Monthly Archives: July 2015

White Barn Inn – A Kennebunk Restaurant for the Most Special of Occasions

image

The White Barn Inn is the place you always hear about – “It so expensive. It’s so good. It’s so everything.” I admit all the hoopla made me want to try it. I decided to create a special occasion in order to do so and made reservations in the fine dining area, but there is also a bistro area which isn’t quite as fancy or pricey. I chose the second seating of the night; there are only two per table.

It used to be that WBI required jackets, but the dress code has loosened up a bit. Though most of the male customers are still wearing jackets during their visit, I was pleased it wasn’t mandatory as I prefer to be a little looser on my nights out regardless of the food and atmosphere. Dress pants and shirt, sans necktie, fit the bill for me that night. I was comfortable and ready to get there so I could see for myself if the hype was real.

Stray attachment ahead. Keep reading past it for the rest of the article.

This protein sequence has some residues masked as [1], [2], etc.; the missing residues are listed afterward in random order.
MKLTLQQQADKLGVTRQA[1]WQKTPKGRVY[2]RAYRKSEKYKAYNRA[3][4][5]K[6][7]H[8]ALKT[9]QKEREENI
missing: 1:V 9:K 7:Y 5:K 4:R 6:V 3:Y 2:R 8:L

We arrived by limo – of course – and made our way up the stairs into the restaurant. We were greeted and then seated right away. The hostess took us past the bar and plopped us down just on the other side of the service area wall where she handed us both food menus and also an extensive wine menu.  As we began to peruse them, a waiter approached to ask what kind of water we wanted. “Tap, please.” We weren’t ready to order anything else quite yet.

For just a moment, I paused to take in the scenery before I really got into the specifics of the food and drink. The restaurant was beautiful – rustic barn atmosphere with giant picture windows and a view of colorful potted plants outdoors. Once I put that all in my brain, I got down to business on the drink situation. I decided to go with an Absolute cranberry to keep it simple and because they didn’t seem to have any specialty cocktails. Mrs. Portlandeater went with a Riesling. Now it was time to focus on the food.